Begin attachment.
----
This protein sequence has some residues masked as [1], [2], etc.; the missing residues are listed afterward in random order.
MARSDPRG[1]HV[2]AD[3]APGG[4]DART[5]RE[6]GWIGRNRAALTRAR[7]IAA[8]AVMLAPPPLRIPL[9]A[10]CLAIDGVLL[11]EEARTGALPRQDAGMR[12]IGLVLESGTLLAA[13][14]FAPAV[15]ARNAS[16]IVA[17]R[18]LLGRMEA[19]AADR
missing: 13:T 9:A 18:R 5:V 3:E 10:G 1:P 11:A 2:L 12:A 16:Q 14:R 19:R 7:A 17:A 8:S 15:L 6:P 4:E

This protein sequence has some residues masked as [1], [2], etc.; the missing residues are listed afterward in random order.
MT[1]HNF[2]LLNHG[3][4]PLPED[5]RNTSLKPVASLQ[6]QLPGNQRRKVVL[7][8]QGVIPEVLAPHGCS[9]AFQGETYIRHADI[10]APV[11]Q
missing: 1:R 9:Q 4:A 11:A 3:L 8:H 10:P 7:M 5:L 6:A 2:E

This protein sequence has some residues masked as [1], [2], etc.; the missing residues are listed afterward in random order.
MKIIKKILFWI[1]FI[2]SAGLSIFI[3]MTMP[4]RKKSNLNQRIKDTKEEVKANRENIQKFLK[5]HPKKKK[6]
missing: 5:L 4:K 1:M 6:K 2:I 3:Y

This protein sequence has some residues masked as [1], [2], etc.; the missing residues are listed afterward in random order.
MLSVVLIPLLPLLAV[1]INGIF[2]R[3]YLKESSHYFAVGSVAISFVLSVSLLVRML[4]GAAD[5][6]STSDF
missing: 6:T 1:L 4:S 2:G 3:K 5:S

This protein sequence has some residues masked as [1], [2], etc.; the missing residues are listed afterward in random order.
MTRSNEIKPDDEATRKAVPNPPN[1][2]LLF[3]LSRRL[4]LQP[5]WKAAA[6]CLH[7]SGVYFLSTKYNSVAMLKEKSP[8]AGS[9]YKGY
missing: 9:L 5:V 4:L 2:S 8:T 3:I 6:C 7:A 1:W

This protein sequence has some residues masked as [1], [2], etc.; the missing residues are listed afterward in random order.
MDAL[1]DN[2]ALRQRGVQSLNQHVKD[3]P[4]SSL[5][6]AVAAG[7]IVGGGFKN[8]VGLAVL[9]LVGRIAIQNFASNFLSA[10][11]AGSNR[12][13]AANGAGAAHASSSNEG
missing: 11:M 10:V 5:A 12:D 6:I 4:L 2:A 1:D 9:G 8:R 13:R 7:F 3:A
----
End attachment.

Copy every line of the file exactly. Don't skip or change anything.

This protein sequence has some residues masked as [1], [2], etc.; the missing residues are listed afterward in random order.
MARSDPRG[1]HV[2]AD[3]APGG[4]DART[5]RE[6]GWIGRNRAALTRAR[7]IAA[8]AVMLAPPPLRIPL[9]A[10]CLAIDGVLL[11]EEARTGALPRQDAGMR[12]IGLVLESGTLLAA[13][14]FAPAV[15]ARNAS[16]IVA[17]R[18]LLGRMEA[19]AADR
missing: 13:T 9:A 18:R 5:V 3:E 10:G 1:P 11:A 2:L 12:A 16:Q 14:R 19:R 7:A 17:A 8:S 15:L 6:P 4:E

This protein sequence has some residues masked as [1], [2], etc.; the missing residues are listed afterward in random order.
MT[1]HNF[2]LLNHG[3][4]PLPED[5]RNTSLKPVASLQ[6]QLPGNQRRKVVL[7][8]QGVIPEVLAPHGCS[9]AFQGETYIRHADI[10]APV[11]Q
missing: 1:R 9:Q 4:A 11:A 3:L 8:H 10:P 7:M 5:L 6:A 2:E

This protein sequence has some residues masked as [1], [2], etc.; the missing residues are listed afterward in random order.
MKIIKKILFWI[1]FI[2]SAGLSIFI[3]MTMP[4]RKKSNLNQRIKDTKEEVKANRENIQKFLK[5]HPKKKK[6]
missing: 5:L 4:K 1:M 6:K 2:I 3:Y

This protein sequence has some residues masked as [1], [2], etc.; the missing residues are listed afterward in random order.
MLSVVLIPLLPLLAV[1]INGIF[2]R[3]YLKESSHYFAVGSVAISFVLSVSLLVRML[4]GAAD[5][6]STSDF
missing: 6:T 1:L 4:S 2:G 3:K 5:S

This protein sequence has some residues masked as [1], [2], etc.; the missing residues are listed afterward in random order.
MTRSNEIKPDDEATRKAVPNPPN[1][2]LLF[3]LSRRL[4]LQP[5]WKAAA[6]CLH[7]SGVYFLSTKYNSVAMLKEKSP[8]AGS[9]YKGY
missing: 9:L 5:V 4:L 2:S 8:T 3:I 6:C 7:A 1:W

This protein sequence has some residues masked as [1], [2], etc.; the missing residues are listed afterward in random order.
MDAL[1]DN[2]ALRQRGVQSLNQHVKD[3]P[4]SSL[5][6]AVAAG[7]IVGGGFKN[8]VGLAVL[9]LVGRIAIQNFASNFLSA[10][11]AGSNR[12][13]AANGAGAAHASSSNEG
missing: 11:M 10:V 5:A 12:D 6:I 4:L 2:A 1:D 9:G 8:R 13:R 7:F 3:A